Hello from Provincetown, Massachusetts. As I write this week’s column, Fabian and I are enjoying a week on Cape Cod. In addition to spotting “White Lotus” star Murray Bartlett riding his bike on Commercial Street and seeing Billy Eichner at the legendary daily afternoon “T-party” at the Boatslip hotel, I finally got to meet David Drake, the artistic director of The Provincetown Theater, at a performance of the company’s “The Glass Menagerie.” Due to the pandemic, this season’s performances are outdoors on a stage erected in the theater’s parking lot. As Drake noted in his introduction of the sold-out performance, audiences get to view “The Glass Menagerie” under the same stars that Tennessee Williams probably experienced while writing the first draft of the play in a cottage on the east end of Provincetown. The Provincetown Theater is an example of the resiliency of the arts. At the end of the play, Tom tells Laura to blow out her candles. Fortunately, arts organizations like The Provincetown Theater have refused to let these dark and uncertain times dim their lights.
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“Cobra Kai” trouper Tanner Buchanan is defending the casting of TikTok’s biggest star, Addison Rae, in “He’s All That,” Netflix’s gender-swapped remake of 1999’s “She’s All That.” Rae had no acting experience before being chosen to star as a high school influencer who makes it her mission to transform the school’s most unpopular boy (Buchanan) into the prom king. “She put in the work. She did audition for this,” Buchanan tells me on this week’s episode of the “Just for Variety” podcast. “She had to send them her self-tapes and everything. Everybody had to be OK with her, and she did an amazing job.” He continued that Rae, who told me earlier this year she worked with an acting coach for her debut, came prepared. “I’m really big about my lines, but I screw up a lot,” Buchanan says. “She knew her lines way better than I knew mine. She was on top of it the entire time. That’s what I keep telling people is you would think that she’s [been acting] for years.” In addition to the excitement surrounding the release of “He’s All That” on Aug. 27, Buchanan, 22, has the Emmys to look forward to next month. Netflix’s “Cobra Kai” landed a surprise nomination for outstanding comedy series in a category that includes “Ted Lasso,” “Black-ish,” “Emily in Paris,” “The Flight Attendant,” “Hacks,” “The Kominsky Method” and “Pen15.” “I don’t think any of us were expecting it,” Buchanan says. “Nor do I want to expect anything. I love what I do, and we just try to make a good show and that’s all that matters.”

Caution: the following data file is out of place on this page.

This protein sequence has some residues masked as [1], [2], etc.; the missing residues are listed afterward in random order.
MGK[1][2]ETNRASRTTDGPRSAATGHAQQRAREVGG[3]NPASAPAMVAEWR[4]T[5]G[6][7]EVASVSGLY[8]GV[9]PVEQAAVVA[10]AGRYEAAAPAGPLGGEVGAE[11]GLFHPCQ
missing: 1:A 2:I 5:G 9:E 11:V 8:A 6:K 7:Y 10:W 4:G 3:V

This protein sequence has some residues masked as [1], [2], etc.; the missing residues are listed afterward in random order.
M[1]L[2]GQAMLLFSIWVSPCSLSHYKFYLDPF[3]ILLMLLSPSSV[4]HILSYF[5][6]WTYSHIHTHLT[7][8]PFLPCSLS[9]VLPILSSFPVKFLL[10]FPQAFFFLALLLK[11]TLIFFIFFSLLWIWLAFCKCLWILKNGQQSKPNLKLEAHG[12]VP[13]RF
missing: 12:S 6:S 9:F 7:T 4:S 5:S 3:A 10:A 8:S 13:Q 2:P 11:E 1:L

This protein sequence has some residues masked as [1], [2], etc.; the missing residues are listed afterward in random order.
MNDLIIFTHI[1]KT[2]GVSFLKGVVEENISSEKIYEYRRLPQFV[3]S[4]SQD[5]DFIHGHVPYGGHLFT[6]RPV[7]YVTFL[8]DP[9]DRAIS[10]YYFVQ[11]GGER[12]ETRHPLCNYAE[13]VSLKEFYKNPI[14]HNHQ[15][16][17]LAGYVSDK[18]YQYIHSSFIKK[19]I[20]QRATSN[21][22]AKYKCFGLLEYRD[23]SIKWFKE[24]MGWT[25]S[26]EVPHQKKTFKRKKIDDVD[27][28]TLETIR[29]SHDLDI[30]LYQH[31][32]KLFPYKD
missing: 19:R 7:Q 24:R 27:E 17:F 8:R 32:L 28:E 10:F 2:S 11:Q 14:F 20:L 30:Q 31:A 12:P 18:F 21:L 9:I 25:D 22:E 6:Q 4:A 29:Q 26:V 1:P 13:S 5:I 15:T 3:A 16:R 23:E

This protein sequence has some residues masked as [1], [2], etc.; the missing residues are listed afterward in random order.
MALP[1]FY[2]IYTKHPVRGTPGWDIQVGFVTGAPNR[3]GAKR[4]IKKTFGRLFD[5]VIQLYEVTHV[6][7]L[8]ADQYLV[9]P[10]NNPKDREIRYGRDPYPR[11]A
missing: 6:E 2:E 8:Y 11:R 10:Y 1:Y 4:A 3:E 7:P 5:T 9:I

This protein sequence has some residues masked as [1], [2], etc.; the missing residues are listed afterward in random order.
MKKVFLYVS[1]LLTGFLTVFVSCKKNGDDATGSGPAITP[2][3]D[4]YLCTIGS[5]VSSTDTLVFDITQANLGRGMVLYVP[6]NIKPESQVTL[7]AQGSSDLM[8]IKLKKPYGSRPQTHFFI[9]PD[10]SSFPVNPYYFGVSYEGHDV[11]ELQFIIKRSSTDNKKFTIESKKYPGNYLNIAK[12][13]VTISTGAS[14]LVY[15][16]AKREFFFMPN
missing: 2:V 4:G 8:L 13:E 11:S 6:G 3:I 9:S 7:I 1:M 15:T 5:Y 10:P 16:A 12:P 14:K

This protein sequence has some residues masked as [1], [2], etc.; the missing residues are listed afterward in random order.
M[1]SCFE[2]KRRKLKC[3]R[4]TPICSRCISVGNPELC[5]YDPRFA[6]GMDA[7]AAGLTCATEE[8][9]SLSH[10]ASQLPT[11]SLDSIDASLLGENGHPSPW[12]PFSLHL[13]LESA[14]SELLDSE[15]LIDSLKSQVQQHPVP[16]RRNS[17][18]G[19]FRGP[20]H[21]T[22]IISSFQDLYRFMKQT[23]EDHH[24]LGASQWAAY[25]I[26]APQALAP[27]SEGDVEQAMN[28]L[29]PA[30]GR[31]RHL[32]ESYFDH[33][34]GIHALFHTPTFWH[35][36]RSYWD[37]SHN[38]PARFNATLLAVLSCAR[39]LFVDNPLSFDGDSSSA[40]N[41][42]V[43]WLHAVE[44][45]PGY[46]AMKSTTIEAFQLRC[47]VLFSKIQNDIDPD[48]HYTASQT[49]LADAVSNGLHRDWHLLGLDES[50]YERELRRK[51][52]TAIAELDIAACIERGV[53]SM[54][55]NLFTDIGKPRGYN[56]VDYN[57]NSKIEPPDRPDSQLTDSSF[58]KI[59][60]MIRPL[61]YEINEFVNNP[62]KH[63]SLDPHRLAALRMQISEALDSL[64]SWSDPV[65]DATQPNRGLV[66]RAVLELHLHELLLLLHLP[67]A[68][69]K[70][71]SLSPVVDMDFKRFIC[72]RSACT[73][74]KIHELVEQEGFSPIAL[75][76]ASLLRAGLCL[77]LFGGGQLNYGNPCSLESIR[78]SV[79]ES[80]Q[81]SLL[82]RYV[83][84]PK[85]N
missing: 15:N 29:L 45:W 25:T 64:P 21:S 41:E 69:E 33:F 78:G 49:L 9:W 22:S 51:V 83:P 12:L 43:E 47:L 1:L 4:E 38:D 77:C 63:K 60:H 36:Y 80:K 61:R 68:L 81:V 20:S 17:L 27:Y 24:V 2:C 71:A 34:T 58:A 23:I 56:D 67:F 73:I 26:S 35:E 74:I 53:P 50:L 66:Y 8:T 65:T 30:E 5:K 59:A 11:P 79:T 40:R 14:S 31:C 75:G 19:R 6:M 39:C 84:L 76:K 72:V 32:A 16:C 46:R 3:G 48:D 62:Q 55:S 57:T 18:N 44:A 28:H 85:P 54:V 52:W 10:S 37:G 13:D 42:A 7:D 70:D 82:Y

Could a superhero be next for Buchanan? The actor says he’d love to play his favorite superhero, Robin, opposite Robert Pattinson as the Caped Crusader. He also wouldn’t mind playing the character as bisexual, as he is in the August issue of “Batman: Urban Legends.” “If I have the opportunity to represent something like that, that’s incredible,” Buchanan says. “If they’re willing to write it, then you know what? Of course I’m going to play it” It wouldn’t be the first time he’d play an LGBTQ+ character after having done so on “The Fosters” and on an episode of TNT’s “Major Crimes.” I do come from the Midwest and it can be a little conservative sometimes,” the Ohio native says. “Growing up, people aren’t exposed to the world and I was lucky enough to have come out to LA where it’s a completely different world than Midwest. And my eyes were open to that from a very young age that I was like, ‘Yeah, that makes sense.’”
Listen to the full interview with Buchanan above. You can also find “Just for Variety” at Apple Podcasts or wherever you download your favorite podcasts.
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In the new Spanish-language series “Everything Will Be Fine,” a couple (Flavio Medina and Lucía Uribe) in Mexico City splits up after the wife has an affair with the dentist of the family’s young daughter, but series creator, director and producer Diego Luna wants viewers to know that the very intimate and realistic Netflix show is not based on his real-life divorce from Camila Sodi. “I just go to therapy and discuss it with one person that has the credentials to listen to it — not audiences, not social media! That would be a disaster,” Luna tells me of the new Netflix dramedy. “I force myself every time I try to tell a story as a director to take it as far away as possible from my own experience. … If it’s too close, you start to become protective.”
The series takes a look at so-called failed relationships that don’t have a happily-ever-after-ending. “The ‘ever-after’ idea is like oh, my god,” Luna says. “If we would be able to go back in time and erase that sentence, every fairy tale, every movie that we watched as kids we would be so much freer to define who we want to be. This idea that things are forever are just so ridiculous.”
Luna decided to stay in back of the camera in order to stay focused on his actors. “I think it’s different muscles to me,” he says. “I don’t think you would be able to deliver the best performance of your life if you don’t trust someone else to witness it for the first time. And as a director I really don’t want to be distracted.”
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